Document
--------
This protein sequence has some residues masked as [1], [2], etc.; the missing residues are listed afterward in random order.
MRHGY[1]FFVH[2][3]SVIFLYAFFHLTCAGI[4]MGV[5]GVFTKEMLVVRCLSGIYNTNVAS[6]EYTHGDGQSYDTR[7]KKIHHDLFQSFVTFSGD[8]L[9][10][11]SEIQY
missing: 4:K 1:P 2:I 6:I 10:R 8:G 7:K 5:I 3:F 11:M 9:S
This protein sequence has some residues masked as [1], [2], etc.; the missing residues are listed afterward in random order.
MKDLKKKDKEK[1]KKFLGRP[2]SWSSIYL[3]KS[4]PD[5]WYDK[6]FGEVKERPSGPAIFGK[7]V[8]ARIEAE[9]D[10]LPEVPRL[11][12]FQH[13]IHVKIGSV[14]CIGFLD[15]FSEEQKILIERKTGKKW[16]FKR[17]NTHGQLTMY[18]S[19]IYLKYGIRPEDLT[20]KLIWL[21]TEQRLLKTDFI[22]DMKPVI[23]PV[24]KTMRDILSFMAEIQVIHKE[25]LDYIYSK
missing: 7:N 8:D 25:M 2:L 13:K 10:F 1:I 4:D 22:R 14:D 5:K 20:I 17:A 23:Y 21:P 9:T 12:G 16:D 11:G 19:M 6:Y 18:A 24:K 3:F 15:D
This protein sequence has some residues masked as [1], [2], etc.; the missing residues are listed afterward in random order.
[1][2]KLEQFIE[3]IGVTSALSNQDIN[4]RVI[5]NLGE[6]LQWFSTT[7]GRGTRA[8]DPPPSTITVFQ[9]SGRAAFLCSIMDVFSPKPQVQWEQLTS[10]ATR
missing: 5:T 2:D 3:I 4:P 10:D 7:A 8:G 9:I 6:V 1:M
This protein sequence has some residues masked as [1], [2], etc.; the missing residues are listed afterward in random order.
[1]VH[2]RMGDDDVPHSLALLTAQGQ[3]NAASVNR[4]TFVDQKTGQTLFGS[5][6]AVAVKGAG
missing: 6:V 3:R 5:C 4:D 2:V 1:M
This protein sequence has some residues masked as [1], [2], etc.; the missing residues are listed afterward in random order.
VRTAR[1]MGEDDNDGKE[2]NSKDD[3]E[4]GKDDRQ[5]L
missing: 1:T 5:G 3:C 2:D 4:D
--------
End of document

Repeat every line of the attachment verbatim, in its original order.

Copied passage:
This protein sequence has some residues masked as [1], [2], etc.; the missing residues are listed afterward in random order.
MRHGY[1]FFVH[2][3]SVIFLYAFFHLTCAGI[4]MGV[5]GVFTKEMLVVRCLSGIYNTNVAS[6]EYTHGDGQSYDTR[7]KKIHHDLFQSFVTFSGD[8]L[9][10][11]SEIQY
missing: 4:K 1:P 2:I 6:I 10:R 8:G 7:K 5:I 3:F 11:M 9:S
This protein sequence has some residues masked as [1], [2], etc.; the missing residues are listed afterward in random order.
MKDLKKKDKEK[1]KKFLGRP[2]SWSSIYL[3]KS[4]PD[5]WYDK[6]FGEVKERPSGPAIFGK[7]V[8]ARIEAE[9]D[10]LPEVPRL[11][12]FQH[13]IHVKIGSV[14]CIGFLD[15]FSEEQKILIERKTGKKW[16]FKR[17]NTHGQLTMY[18]S[19]IYLKYGIRPEDLT[20]KLIWL[21]TEQRLLKTDFI[22]DMKPVI[23]PV[24]KTMRDILSFMAEIQVIHKE[25]LDYIYSK
missing: 7:N 8:D 25:M 2:L 13:K 10:F 1:I 4:D 22:R 14:D 5:K 20:I 17:A 23:Y 21:P 9:T 12:G 16:D 11:G 19:M 6:Y 18:A 24:K 3:F 15:D
This protein sequence has some residues masked as [1], [2], etc.; the missing residues are listed afterward in random order.
[1][2]KLEQFIE[3]IGVTSALSNQDIN[4]RVI[5]NLGE[6]LQWFSTT[7]GRGTRA[8]DPPPSTITVFQ[9]SGRAAFLCSIMDVFSPKPQVQWEQLTS[10]ATR
missing: 5:T 2:D 3:I 4:P 10:D 7:A 8:G 9:I 6:V 1:M
This protein sequence has some residues masked as [1], [2], etc.; the missing residues are listed afterward in random order.
[1]VH[2]RMGDDDVPHSLALLTAQGQ[3]NAASVNR[4]TFVDQKTGQTLFGS[5][6]AVAVKGAG
missing: 6:V 3:R 5:C 4:D 2:V 1:M
This protein sequence has some residues masked as [1], [2], etc.; the missing residues are listed afterward in random order.
VRTAR[1]MGEDDNDGKE[2]NSKDD[3]E[4]GKDDRQ[5]L
missing: 1:T 5:G 3:C 2:D 4:D